$450k. Ideas on how to invest it

19 Replies

Scenario:  $450k to invest

Background: Currently have 7 SFH rentals (turnkey purchase) that are currently financed with 1 commercial loan (so that I could get HELOC to pay off house and car notes quickly) and 1 tear down / new build under my belt. Have a busy W2 day job and not a lot of free time.

Goal is growth of current portfolio to ultimately fund retirement. I am currently 54 yrs old.

Given the above info, how would you invest the $450k? All SFH rentals? Another tear down/new build? Learn and do MF investment (small or join large deal)? Notes? Raw land flipping?

Just looking for ideas and opinions. Bring it on!

@Jon Horton I'd start by searching to see if this question has been asked before...

$400k results 

$500k results

I think at this point in time, I would certainly want to diversify that amount over a number of projects and over some time - probably relatively low risk syndicated deals - MF and housing developments for example.  Or possibly mix in some private lending.  Here's a BP article I wrote on Three Key Routes for Passive Real Estate Investing .  You might find it a helpful read.

Larry Fried, Real Estate Agent in OR (#201211636)

@Jon Horton congrats on your portfolio to date and you have cash to get further. Small apartment complexes are a great investment; I have a 12 unit that is an ATM machine. I would take some of the 450k and use that as a DP on a MF-10-12 units, that gets the per door price to a reasonable level and lots of cash flow potential. Keep some cash on hand for maintenance and CAPEX. The very worst thing that can happen to an investor is to not have access to ready capital.

If you run short of money or run out of time the vultures start circling!

@Jon Horton I think the answer to your question largely depends on your desired activity level (passive vs. active) and your risk aversion. If you like passive opportunities on investments with downside protection built in, I would recommend looking in to syndication deals - multifamily, self storage, mobile home parks, etc. At 54 I wouldn't take too many risk, but as @Larry Fried said, you can certainly find low risk deals. Here are some blog articles I wrote to get the wheels turning:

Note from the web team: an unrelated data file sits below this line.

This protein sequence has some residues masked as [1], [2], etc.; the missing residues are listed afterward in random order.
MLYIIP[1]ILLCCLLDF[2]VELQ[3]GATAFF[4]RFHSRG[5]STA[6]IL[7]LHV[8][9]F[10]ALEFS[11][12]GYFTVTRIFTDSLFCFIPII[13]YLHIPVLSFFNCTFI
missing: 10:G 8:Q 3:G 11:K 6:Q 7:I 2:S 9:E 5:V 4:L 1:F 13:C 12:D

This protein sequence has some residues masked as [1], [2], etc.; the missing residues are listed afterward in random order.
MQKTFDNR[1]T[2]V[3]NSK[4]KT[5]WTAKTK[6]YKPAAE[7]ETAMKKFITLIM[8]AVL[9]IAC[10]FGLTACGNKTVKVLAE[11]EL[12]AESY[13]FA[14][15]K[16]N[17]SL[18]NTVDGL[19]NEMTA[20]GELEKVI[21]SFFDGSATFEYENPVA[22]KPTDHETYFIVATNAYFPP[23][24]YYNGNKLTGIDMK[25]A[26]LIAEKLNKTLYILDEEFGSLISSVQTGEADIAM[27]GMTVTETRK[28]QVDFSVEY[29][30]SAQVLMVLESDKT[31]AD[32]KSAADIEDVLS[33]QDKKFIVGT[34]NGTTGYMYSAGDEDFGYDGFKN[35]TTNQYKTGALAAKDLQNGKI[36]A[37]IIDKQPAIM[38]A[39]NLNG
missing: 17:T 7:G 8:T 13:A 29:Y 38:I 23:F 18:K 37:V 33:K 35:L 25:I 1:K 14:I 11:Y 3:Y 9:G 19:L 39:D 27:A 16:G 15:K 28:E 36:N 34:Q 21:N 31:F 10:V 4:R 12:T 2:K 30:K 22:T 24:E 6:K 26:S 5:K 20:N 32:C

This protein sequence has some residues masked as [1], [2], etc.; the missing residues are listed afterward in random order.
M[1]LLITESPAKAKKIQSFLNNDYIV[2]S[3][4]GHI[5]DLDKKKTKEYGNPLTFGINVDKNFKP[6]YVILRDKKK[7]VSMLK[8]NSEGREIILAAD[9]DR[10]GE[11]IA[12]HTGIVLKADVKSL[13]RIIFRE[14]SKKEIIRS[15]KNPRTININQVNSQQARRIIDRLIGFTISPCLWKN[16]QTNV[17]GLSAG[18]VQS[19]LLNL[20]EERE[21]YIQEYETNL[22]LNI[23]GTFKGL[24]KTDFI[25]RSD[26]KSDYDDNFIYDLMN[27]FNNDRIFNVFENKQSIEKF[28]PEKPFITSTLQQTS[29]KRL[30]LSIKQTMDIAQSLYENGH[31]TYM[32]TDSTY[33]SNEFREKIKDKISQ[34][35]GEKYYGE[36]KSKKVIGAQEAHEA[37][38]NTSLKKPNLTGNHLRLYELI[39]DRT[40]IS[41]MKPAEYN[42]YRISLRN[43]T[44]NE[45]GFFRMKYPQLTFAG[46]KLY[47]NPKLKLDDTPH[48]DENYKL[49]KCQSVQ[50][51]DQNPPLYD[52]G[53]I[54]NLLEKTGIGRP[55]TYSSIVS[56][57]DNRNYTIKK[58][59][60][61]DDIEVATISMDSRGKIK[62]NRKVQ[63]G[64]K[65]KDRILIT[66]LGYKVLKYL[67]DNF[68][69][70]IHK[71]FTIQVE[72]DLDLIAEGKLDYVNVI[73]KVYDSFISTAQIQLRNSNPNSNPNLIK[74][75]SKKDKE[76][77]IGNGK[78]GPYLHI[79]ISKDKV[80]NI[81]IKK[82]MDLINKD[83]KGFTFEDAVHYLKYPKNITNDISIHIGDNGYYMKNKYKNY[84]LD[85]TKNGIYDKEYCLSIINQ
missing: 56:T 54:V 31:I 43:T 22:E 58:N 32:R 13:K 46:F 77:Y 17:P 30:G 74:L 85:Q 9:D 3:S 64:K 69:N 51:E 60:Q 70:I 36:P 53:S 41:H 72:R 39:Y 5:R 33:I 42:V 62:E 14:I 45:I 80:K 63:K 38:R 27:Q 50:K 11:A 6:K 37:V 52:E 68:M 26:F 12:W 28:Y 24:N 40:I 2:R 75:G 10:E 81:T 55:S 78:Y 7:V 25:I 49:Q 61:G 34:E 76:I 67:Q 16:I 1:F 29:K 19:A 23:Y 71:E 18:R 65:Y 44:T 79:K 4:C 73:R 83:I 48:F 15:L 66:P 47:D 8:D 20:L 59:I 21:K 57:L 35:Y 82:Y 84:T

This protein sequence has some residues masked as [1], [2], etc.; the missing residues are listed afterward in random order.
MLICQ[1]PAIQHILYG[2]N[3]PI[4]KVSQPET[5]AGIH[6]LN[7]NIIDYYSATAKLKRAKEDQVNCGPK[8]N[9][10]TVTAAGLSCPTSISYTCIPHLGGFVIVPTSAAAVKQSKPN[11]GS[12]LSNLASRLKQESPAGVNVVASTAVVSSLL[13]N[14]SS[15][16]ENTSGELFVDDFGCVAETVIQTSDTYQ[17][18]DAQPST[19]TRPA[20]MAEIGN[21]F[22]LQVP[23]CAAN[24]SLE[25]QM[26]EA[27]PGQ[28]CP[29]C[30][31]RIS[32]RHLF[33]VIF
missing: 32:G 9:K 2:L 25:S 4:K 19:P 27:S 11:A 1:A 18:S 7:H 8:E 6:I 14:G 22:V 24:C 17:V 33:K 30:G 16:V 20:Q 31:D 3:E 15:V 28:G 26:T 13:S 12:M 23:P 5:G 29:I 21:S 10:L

What is Apartment Syndication?

8 Reasons Apartment Syndication is an Appealing Investment Vehicle

Happy to connect and discuss so don't hesitate to reach out!

Originally posted by @Jon Horton :

Scenario:  $450k to invest

Background: Currently have 7 SFH rentals (turnkey purchase) that are currently financed with 1 commercial loan (so that I could get HELOC to pay off house and car notes quickly) and 1 tear down / new build under my belt. Have a busy W2 day job and not a lot of free time.

Goal is growth of current portfolio to ultimately fund retirement. I am currently 54 yrs old.

Given the above info, how would you invest the $450k? All SFH rentals? Another tear down/new build? Learn and do MF investment (small or join large deal)? Notes? Raw land flipping?

Just looking for ideas and opinions. Bring it on!

I am not shy about promoting self storage as a phenomenal niche for building both cash flow and wealth.  Check out my little blog here on BP if you have any interest. Its called "All Things Self Storage". As recently as a year or two ago, I would have said that a full time W2 job would be a pretty big barrier to maximizing your returns in this space but I have since learned of and implemented some awesome strategies that have me managing almost $3 Million in storage assets on under 5 hours per week. Whatever you choose, I wish you well!

Mike

Now that you have the experience of SF rentals, property management and flips you could conceivably go into MF 5-7 units. But have you considered holiday rentals? My husband and I bought two units in MS last year and it worked out very well. So, well, in fact, we often ask ourselves, "why didn't we do this sooner" and are planning to purchase several more. The key, of course, is to find a desirable area that is up and coming and draws families who want to get away. Look for beaches, amusement parks, shopping, casinos, restaurants, popular yearly events, etc. With $450K, you could easily use portions to of it as down payments to secure several units. There's a lot to consider, of course, such as facilities, HOA, management company reputation, marketing, etc. We really enjoy it.